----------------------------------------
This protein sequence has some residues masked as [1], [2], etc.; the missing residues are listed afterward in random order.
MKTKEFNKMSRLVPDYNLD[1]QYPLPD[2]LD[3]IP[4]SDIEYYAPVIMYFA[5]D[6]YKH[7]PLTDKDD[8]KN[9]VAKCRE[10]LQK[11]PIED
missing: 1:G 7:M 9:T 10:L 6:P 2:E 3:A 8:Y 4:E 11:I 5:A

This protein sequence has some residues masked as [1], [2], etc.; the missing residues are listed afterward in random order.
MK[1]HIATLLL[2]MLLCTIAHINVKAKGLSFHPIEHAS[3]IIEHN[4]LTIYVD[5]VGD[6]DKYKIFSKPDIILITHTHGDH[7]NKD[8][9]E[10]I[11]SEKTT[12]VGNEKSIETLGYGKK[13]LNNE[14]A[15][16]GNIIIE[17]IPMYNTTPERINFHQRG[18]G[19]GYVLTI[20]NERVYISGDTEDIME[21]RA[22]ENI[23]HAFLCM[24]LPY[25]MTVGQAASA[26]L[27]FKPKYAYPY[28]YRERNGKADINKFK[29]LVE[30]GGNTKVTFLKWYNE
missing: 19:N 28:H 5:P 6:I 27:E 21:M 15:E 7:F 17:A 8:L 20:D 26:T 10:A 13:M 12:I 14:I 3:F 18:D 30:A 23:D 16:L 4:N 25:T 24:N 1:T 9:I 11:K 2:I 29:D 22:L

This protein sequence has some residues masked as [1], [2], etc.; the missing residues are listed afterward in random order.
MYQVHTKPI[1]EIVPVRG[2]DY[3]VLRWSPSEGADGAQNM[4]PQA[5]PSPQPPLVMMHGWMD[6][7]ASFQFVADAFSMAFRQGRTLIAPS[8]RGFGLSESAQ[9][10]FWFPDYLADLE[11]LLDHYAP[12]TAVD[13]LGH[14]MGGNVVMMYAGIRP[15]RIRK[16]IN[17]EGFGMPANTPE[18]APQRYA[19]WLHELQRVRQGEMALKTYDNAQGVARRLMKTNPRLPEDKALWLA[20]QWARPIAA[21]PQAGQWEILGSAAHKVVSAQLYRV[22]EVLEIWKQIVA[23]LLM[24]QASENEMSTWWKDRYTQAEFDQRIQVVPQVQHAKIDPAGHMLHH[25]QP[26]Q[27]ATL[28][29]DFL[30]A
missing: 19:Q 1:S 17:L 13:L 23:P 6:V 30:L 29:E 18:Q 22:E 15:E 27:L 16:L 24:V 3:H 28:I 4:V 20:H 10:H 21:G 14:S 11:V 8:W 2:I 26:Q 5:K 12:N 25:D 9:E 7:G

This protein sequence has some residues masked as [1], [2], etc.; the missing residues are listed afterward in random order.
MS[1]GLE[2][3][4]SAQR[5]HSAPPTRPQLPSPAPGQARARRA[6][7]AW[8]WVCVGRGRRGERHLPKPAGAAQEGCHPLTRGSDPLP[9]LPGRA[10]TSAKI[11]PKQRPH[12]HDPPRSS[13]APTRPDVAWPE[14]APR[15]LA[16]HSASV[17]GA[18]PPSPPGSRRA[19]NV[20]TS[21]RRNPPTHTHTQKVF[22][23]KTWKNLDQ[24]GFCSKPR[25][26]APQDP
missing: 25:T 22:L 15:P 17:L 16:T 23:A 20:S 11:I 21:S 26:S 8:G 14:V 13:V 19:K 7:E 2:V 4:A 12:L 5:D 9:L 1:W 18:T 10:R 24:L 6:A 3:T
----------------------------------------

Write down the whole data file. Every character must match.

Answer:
This protein sequence has some residues masked as [1], [2], etc.; the missing residues are listed afterward in random order.
MKTKEFNKMSRLVPDYNLD[1]QYPLPD[2]LD[3]IP[4]SDIEYYAPVIMYFA[5]D[6]YKH[7]PLTDKDD[8]KN[9]VAKCRE[10]LQK[11]PIED
missing: 1:G 7:M 9:T 10:L 6:P 2:E 3:A 8:Y 4:E 11:I 5:A

This protein sequence has some residues masked as [1], [2], etc.; the missing residues are listed afterward in random order.
MK[1]HIATLLL[2]MLLCTIAHINVKAKGLSFHPIEHAS[3]IIEHN[4]LTIYVD[5]VGD[6]DKYKIFSKPDIILITHTHGDH[7]NKD[8][9]E[10]I[11]SEKTT[12]VGNEKSIETLGYGKK[13]LNNE[14]A[15][16]GNIIIE[17]IPMYNTTPERINFHQRG[18]G[19]GYVLTI[20]NERVYISGDTEDIME[21]RA[22]ENI[23]HAFLCM[24]LPY[25]MTVGQAASA[26]L[27]FKPKYAYPY[28]YRERNGKADINKFK[29]LVE[30]GGNTKVTFLKWYNE
missing: 19:N 28:H 5:P 6:I 27:E 21:M 15:E 7:F 17:A 8:L 20:D 26:T 10:A 13:M 12:I 14:I 3:F 18:D 30:A 23:D 16:L 4:N 25:T 24:N 1:T 9:I 11:K 2:I 29:D 22:L

This protein sequence has some residues masked as [1], [2], etc.; the missing residues are listed afterward in random order.
MYQVHTKPI[1]EIVPVRG[2]DY[3]VLRWSPSEGADGAQNM[4]PQA[5]PSPQPPLVMMHGWMD[6][7]ASFQFVADAFSMAFRQGRTLIAPS[8]RGFGLSESAQ[9][10]FWFPDYLADLE[11]LLDHYAP[12]TAVD[13]LGH[14]MGGNVVMMYAGIRP[15]RIRK[16]IN[17]EGFGMPANTPE[18]APQRYA[19]WLHELQRVRQGEMALKTYDNAQGVARRLMKTNPRLPEDKALWLA[20]QWARPIAA[21]PQAGQWEILGSAAHKVVSAQLYRV[22]EVLEIWKQIVA[23]LLM[24]QASENEMSTWWKDRYTQAEFDQRIQVVPQVQHAKIDPAGHMLHH[25]QP[26]Q[27]ATL[28][29]DFL[30]A
missing: 19:Q 1:S 17:L 13:L 23:P 6:V 30:L 29:E 18:Q 22:E 15:E 27:L 16:L 24:V 3:H 28:I 4:V 20:H 10:H 21:G 14:S 11:V 8:W 2:I 26:Q 5:K 12:N 25:D 9:E 7:G

This protein sequence has some residues masked as [1], [2], etc.; the missing residues are listed afterward in random order.
MS[1]GLE[2][3][4]SAQR[5]HSAPPTRPQLPSPAPGQARARRA[6][7]AW[8]WVCVGRGRRGERHLPKPAGAAQEGCHPLTRGSDPLP[9]LPGRA[10]TSAKI[11]PKQRPH[12]HDPPRSS[13]APTRPDVAWPE[14]APR[15]LA[16]HSASV[17]GA[18]PPSPPGSRRA[19]NV[20]TS[21]RRNPPTHTHTQKVF[22][23]KTWKNLDQ[24]GFCSKPR[25][26]APQDP
missing: 25:T 22:L 15:P 17:L 16:T 23:A 20:S 11:I 21:S 26:S 8:G 14:V 13:V 19:K 7:E 2:V 4:A 12:L 5:D 9:L 1:W 18:T 10:R 24:L 6:A 3:T